IBM also announced Thursday that drug giants Johnson & Johnson and Sanofi are working with Watson to speed research initiatives. Johnson & Johnson is collaborating with the Discovery Advisor team to teach Watson to read and understand scientific papers that detail clinical trial outcomes used in evaluating treatments. The collaborators are hoping to accelerate drug comparative-effectiveness studies. Sanofi hopes to speed drug re-purposing, which is the discovery of alternative indications for existing drugs.

Among other new applications for cognitive computing, IBM recently announced that its Watson Engagement Advisor service, an application aimed at call-center and customer-support roles, is being used by USAA as a web- and mobile-support option for advising US military personnel on a range of financial and life decisions when they decide to transition to civilian life.

The Watson Discovery Advisor cloud service will initially target life sciences applications, but IBM said it also has the potential to transform research in the fields of law, education, chemical engineering, metallurgy,  and other sciences.

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Doug Henschen is Executive Editor of InformationWeek, where he covers the intersection of enterprise applications with information management, business intelligence, big data and analytics. He previously served as editor in chief of Intelligent Enterprise, editor in chief of ... View Full Bio

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User Rank: Author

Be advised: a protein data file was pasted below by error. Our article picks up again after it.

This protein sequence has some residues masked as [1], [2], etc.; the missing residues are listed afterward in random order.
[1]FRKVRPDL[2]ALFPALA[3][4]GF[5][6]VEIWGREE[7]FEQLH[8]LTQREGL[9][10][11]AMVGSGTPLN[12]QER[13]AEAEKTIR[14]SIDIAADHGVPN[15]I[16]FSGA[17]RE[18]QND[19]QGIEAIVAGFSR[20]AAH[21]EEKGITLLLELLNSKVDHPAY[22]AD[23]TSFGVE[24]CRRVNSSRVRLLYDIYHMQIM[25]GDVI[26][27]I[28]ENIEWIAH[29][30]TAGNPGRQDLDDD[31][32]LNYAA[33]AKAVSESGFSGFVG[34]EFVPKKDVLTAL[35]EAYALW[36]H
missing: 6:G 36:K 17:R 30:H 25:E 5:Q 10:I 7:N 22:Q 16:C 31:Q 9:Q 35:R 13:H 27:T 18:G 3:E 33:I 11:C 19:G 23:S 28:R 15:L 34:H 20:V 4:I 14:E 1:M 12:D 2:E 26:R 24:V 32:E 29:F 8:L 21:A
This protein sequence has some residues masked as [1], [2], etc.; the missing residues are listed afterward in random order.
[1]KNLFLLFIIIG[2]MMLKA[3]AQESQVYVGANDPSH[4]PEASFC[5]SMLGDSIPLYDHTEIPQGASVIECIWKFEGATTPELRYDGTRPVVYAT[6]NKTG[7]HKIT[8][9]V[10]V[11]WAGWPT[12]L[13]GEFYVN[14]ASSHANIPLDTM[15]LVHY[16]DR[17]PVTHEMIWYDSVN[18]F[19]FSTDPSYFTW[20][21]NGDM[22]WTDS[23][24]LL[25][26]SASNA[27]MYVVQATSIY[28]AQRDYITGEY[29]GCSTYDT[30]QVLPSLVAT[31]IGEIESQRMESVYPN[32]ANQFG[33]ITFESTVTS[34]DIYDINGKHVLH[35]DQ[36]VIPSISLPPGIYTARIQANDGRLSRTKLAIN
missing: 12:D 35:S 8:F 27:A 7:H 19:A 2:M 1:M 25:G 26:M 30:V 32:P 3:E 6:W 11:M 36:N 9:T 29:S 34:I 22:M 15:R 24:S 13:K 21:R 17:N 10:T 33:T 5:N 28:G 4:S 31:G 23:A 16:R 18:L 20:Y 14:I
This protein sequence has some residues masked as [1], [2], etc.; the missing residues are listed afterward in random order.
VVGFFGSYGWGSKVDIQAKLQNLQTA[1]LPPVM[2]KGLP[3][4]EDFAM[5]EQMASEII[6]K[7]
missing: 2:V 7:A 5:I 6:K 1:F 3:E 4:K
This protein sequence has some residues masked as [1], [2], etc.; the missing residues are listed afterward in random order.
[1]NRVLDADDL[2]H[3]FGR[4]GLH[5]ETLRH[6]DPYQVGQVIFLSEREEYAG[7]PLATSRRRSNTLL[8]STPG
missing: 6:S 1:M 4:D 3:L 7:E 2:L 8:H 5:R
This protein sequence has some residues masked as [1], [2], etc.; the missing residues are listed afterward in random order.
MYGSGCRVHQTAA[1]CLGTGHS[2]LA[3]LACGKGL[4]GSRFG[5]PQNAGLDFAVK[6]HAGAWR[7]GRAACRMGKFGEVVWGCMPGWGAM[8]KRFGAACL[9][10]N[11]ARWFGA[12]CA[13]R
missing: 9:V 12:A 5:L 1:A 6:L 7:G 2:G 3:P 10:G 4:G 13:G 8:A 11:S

8/28/2014 | 2:37:41 PM
Re: Watson Pre-Announce-Re-Announce Syndrome
The medical research is much more interesting than Jeopardy, but little in the research world moves quickly.
D. Henschen
D. Henschen,
User Rank: Author
8/28/2014 | 12:40:36 PM
Watson is not exactly comparable to iPad
I wouldn't compare an intuitive hand-held device to a technology that has to be trained to understand a body of knowledge. Apparently Baylor has come up with a toolkit that helps with loading of scientific papers related to medical research, but that was developed based on collaborative work dating back to 2012. This is not an out-of-the-box or out-of-the-cloud proposition. 
User Rank: Moderator
8/28/2014 | 10:00:10 AM
Re: Watson Pre-Announce-Re-Announce Syndrome
Nobody knew what to do with iPads at first either, other than consume media and play games.
D. Henschen
D. Henschen,
User Rank: Author
8/28/2014 | 9:35:12 AM
Watson Pre-Announce-Re-Announce Syndrome
IBM talked extensively about Discovery Advisor in January at a big Watson event in downtown NYC. The new news here is the cloud service release and the publication of Baylor's successful study, but you get the feeling that IBM would dearly love to get on the other side of these collaborative partnerships and into commercially successful implementations. In putting Watson under a PR microscope since the beginning by way of Jeopardy, IBM has put the pressure on to quickly mature a technology that has to go through the hype cycle like everything else. That could take years.